"An illusionistic stage"
William Shakespeare's The Tempest at Barbican Theatre (Royal Shakespeare Company) was a striking visionary performance complete with live interactive effects powered by Intel and stunning set design and production (credit to the production designer, Stephen Brimson Lewis and artistic director, Aileen Gonsalves). Theatre is naturally a collaborative art, dependent on plastic theatre, performance capture, and stunning visuals. Likewise, Barbican's interpretation of the enigmatic island was beautifully done with unimaginable scenic effects, dance and music. The Tempest's masque scene was transformed into something powerfully intriguing and unsettling. Brought alive with striking moving lights (guided by Simon Spencer), the audience were alarmed by the malevolent Duke of Milan/Prospero (usurped by his brother Antonio and the support of the King of Naples/Alonso and Sebastian) and the illusion of justice. The enigmatic protagonist's pursuit of power and vengeance (brilliantly performed by Simon Russell Beale) was conveyed by an atmosphere of tempestuous weather and spiritual light imagery.
Lost on a fantastical island
A duke once heartlessly robbed of his influence and position becomes overwhelmed with the desire to take vengeance on those who have wronged him. Expressed by Shakespeare's 'tempest' motif, Beale's convincingly unhinged and incensed performance heightens the tense uneasy setting of magic and isolation. Cultivating inhuman powers, he is vindictive over his subordinate, Caliban (an enslaved unearthly creature performed by Joe Dixon), strangely possessive over his daughter, Miranda (a simple and inoffensive interpretation by Jenny Rainsford), and defensively autocratic with Ariel (a loyal spirit being and confidante acted by Mark Quartley).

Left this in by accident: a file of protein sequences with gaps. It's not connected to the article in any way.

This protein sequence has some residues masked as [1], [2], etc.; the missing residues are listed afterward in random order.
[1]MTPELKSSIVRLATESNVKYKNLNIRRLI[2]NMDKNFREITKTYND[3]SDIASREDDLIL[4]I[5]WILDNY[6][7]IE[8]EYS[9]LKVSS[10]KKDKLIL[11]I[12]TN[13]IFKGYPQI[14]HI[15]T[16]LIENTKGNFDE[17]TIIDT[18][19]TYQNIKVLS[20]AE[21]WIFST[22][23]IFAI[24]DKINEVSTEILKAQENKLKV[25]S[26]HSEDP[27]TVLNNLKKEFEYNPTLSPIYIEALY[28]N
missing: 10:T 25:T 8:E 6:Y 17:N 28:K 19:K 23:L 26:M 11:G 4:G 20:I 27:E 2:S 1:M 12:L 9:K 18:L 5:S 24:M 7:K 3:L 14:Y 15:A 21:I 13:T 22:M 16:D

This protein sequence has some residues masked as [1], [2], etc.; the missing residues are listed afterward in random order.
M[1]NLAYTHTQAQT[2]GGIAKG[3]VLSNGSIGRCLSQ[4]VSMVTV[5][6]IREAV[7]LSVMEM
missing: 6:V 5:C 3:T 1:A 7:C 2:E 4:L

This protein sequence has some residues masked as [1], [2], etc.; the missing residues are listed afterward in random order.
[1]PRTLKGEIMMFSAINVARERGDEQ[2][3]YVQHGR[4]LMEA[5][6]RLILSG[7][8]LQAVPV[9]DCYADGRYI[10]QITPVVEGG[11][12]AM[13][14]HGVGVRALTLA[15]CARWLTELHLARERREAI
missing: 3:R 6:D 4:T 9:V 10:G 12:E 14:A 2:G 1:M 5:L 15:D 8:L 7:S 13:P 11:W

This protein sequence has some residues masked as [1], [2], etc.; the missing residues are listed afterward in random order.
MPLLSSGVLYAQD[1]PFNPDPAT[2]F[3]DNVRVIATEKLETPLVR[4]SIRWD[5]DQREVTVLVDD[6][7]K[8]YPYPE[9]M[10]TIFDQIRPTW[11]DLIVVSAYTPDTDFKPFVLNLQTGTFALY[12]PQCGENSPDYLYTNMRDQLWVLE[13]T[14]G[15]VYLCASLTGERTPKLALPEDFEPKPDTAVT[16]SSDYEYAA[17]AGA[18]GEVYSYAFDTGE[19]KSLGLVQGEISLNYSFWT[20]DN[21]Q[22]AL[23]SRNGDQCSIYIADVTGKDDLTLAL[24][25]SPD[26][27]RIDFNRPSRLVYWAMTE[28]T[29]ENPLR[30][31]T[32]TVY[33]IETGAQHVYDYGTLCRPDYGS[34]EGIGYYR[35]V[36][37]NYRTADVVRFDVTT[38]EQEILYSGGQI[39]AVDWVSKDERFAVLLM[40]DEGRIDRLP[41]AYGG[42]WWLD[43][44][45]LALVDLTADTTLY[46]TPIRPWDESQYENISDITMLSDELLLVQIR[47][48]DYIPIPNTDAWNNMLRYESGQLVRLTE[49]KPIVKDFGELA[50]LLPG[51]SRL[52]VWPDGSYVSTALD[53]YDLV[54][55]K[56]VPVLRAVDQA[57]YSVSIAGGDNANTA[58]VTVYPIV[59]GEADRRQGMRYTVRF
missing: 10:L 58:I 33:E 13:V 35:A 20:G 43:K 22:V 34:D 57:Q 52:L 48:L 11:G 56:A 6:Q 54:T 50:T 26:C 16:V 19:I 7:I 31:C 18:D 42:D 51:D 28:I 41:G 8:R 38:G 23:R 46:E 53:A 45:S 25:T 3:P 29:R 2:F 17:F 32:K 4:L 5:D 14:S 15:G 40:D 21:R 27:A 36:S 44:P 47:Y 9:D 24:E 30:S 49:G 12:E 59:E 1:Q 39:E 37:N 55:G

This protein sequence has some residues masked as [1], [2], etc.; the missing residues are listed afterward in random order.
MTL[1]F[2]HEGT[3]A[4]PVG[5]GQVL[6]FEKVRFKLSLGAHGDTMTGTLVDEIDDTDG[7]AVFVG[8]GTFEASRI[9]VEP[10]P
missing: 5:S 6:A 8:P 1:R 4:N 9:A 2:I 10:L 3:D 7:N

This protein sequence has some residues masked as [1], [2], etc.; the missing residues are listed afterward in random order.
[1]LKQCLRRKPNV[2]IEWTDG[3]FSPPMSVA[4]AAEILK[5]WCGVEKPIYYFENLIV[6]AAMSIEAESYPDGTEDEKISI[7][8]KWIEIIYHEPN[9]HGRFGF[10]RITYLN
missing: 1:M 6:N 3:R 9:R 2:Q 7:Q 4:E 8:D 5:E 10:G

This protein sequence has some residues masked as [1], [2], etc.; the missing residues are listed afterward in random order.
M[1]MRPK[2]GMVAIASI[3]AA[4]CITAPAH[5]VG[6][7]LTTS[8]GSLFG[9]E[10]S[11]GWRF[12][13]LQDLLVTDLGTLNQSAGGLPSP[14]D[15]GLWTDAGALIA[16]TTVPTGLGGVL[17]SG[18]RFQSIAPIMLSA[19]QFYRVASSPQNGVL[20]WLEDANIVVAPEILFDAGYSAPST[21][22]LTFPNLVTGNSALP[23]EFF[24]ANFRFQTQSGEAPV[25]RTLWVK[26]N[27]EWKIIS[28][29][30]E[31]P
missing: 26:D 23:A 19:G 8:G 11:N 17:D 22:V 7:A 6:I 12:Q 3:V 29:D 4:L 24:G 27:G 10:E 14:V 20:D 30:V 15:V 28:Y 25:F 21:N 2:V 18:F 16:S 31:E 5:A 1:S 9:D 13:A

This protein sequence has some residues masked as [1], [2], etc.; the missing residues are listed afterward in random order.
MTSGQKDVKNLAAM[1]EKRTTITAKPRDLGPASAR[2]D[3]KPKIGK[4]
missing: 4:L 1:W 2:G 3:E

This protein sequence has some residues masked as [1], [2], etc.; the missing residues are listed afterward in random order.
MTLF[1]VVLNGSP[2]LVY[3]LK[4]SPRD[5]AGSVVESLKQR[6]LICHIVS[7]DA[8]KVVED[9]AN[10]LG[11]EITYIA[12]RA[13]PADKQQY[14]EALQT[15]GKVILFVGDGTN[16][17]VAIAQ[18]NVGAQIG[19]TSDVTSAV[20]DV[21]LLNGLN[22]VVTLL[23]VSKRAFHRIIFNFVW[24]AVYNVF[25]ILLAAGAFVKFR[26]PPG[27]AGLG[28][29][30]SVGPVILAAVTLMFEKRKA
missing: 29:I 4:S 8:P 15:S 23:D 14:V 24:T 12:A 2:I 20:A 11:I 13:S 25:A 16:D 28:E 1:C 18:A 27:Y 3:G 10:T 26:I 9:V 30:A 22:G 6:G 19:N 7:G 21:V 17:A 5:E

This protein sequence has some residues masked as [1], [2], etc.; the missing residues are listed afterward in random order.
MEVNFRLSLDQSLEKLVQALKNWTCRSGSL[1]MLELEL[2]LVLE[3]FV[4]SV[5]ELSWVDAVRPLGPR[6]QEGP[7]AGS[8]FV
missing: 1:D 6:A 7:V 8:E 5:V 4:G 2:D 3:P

Above all, Quartley and Dixon's passionate performances as the airy spirit, Ariel, and grotesque Caliban were the most impressive. Dixon's interpretation of Caliban was especially great. It was a live celebration of creativity, morality, and passion. A character originally acknowledged for his resentment and savage demeanour unexpectedly becomes a parody of himself. Dixon's performance is completely comedic and desperate. He effectively captures the character's nobler more sensitive side that is often mistaken for idiocy and senselessness in other interpretations.
Photo credit: Topher McGrillis